Zero: Shah Rukh Khan, Katrina's compelling performances take this film from average to ambitious
You may or may not like Zero, but you will most certainly fall in love with Bauua Singh.
Shah Rukh Khan, Katrina Kaif and Anushka Sharma are reuniting on the big screen after six years for Zero — their last film was YRF's Jab Tak Hai Jaan, directed by Yash Chopra.
We're seeing a Shah Rukh Khan film on the big screen after almost a year and a half — his last film was Imtiaz Ali's Jab Harry Met Sejal. This is the first time a director like Aanand L Rai is working with SRK.
This has also been the year two of the biggest films, starring two of the biggest stars, have not worked at the box office (Race 3, Thugs of Hindostan)
So to say the stakes are high with Zero would be an understatement.
Charm and Shah Rukh Khan go hand in hand. Even the staunchest of his critics cannot deny he has a unique way of making people smile. In Zero, you will find it hard to stop smiling at SRK's Bauua Singh. This is partly due to his effortless performance, and partly due to Hemanshu Sharma's witty screenplay.
The story starts in Meerut, Bauua's home town. Where he lacks in physical form, Bauua makes up for with affability and ambition. He's the city's sweetheart, but has a huge crush on Bollywood actress Babita Kumari (Katrina). He meets Aafia Bhinder (Anushka Sharma) — a differently abled scientist — through a matrimonial portal and slowly, they fall in love. Anushka gives an impassioned performance as Aafia, and kudos to her for picking offbeat roles time and again.
Zero is an extremely self-aware film (to the point of being hilarious), at least in the first half, which goes by swimmingly with jokes and heart-warming moments. Bauua's ambition, though, takes him from Meerut to Mumbai, from Aafia to Babita Kumari. In Mumbai, he is introduced to the world of glitz, glamour and heartbreak. The references in this section of Zero are smart and engaging. Credit for this goes to Katrina's whole-hearted performance as an emotionally unstable but ballsy actress. She's sassy, seductive and gives no f*cks, and yet is vulnerable. It's refreshing to see Katrina play a character that isn't an NRI or some other excuse to explain her choppy Hindi. But she rises above her stereotype. Katrina pulls off complex scenes with ease and almost makes you forget you're watching someone who has been criticised for her acting skills throughout her career. This is a side to Katrina that I love. More of this, please.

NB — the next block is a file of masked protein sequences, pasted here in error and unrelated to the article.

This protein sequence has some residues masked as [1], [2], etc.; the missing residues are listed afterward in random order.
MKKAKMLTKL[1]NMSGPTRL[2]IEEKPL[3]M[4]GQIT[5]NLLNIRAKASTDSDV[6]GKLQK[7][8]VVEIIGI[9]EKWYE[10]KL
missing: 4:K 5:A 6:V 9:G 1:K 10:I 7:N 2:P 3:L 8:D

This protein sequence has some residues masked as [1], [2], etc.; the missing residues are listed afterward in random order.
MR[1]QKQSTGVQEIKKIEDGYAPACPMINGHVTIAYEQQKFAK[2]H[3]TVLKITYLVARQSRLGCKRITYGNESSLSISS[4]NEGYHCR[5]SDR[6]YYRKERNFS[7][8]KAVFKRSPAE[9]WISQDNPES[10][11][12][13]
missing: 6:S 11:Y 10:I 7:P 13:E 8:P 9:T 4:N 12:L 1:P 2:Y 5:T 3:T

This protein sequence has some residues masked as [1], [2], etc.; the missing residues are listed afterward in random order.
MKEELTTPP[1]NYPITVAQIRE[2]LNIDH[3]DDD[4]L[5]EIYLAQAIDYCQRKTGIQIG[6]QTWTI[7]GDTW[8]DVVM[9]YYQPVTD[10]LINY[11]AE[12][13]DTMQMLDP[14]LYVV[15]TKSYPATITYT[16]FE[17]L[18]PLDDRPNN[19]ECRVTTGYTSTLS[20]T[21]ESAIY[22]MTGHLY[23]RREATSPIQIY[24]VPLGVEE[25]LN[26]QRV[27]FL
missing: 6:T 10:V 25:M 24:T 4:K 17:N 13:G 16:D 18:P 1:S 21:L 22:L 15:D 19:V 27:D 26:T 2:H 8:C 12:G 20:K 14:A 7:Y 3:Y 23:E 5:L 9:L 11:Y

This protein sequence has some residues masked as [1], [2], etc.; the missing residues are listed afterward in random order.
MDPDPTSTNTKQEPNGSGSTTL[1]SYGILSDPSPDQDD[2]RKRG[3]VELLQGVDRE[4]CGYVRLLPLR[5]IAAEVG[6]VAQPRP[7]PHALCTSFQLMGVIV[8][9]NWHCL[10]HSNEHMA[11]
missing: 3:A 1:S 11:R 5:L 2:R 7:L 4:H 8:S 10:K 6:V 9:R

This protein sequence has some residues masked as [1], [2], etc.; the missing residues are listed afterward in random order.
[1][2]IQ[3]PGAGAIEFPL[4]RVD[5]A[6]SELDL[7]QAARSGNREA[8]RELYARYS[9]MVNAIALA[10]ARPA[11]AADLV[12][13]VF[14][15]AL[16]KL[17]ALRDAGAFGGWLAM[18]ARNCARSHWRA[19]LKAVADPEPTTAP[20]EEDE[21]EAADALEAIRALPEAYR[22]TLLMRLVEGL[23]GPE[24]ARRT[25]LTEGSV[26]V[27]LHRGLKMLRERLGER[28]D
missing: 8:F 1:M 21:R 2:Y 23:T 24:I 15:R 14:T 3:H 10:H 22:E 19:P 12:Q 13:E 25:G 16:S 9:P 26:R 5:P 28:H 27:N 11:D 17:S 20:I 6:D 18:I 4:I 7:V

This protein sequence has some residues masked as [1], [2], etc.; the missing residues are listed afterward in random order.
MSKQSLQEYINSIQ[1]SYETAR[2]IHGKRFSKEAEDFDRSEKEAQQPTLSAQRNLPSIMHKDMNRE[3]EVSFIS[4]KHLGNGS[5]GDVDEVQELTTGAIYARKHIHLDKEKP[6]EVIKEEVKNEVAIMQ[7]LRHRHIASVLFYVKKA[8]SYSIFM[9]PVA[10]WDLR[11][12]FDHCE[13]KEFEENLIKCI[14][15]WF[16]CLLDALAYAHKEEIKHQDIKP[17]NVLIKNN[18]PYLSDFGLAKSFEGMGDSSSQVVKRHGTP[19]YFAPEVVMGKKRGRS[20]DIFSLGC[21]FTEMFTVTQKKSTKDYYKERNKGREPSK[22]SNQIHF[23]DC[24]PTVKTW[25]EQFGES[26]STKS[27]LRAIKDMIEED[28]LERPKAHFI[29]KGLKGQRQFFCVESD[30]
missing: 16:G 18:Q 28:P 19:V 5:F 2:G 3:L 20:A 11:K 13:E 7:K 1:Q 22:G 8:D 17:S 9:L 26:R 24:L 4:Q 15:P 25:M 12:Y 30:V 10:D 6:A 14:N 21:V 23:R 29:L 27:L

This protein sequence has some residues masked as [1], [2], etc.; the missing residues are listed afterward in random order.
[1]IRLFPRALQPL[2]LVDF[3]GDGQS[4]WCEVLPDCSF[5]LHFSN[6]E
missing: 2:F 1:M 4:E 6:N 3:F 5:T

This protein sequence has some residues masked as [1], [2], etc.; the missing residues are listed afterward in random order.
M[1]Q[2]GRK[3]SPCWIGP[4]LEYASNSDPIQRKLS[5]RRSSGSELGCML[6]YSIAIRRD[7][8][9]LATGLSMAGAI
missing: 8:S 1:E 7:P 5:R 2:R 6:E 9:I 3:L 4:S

Bauua's ambitious journey eventually takes him from a small town to the stars. Literally. And in more ways than one. But what goes up always comes down. And despite its inherently pleasing quality, spot on performances (special shout out to Tigmanshu Dhulia and Zeeshan Aayub), cameos by several celebrities and chucklesome one-liners, Zero falls prey to the second-half curse.
The less I say about the second half, the better, for no words can express the surreal feeling I felt while I watched it. The plot takes many cinematic leaps and liberties, and at some point you are bound to lose track. It's also a very long film that tests your loyalty to its protagonist.
While the VFX in Zero is not seamless, the effort is visible and one must laud Aanand L Rai, Red Chillies and the man himself, Shah Rukh Khan, for executing an ambitious project like Zero. You may or may not like the film, but you will most certainly fall in love with Bauua Singh.
This is a first impression review of Zero. Read Anna MM Vetticad's movie review here.
Churuli movie review: Lijo Jose Pellissery’s frustratingly abstract, sometimes intriguing trip to a land of reversed power equations
The elements that work for Churuli make it all the more maddening that director Lijo Jose Pellissery chose to say what he wants to say with such intentional vagueness
Tick, Tick...Boom! movie review: Andrew Garfield's Netflix musical is an electric ode to the creative process
TickTickBoom! on Netflix is stunning to watch because of how specific it is in its focus around the anxiety of an artist battling only two modes (or perhaps moods?): procrastination and burnout
Dhamaka movie review: A sincere Kartik Aaryan in Ram Madhvani thriller that isn't explosive, but not exploitative either
Director Ram Madhvani masterfully blends the unrehearsed tension that arises from his natural way of filming with a promising premise on paper to create a taut thriller.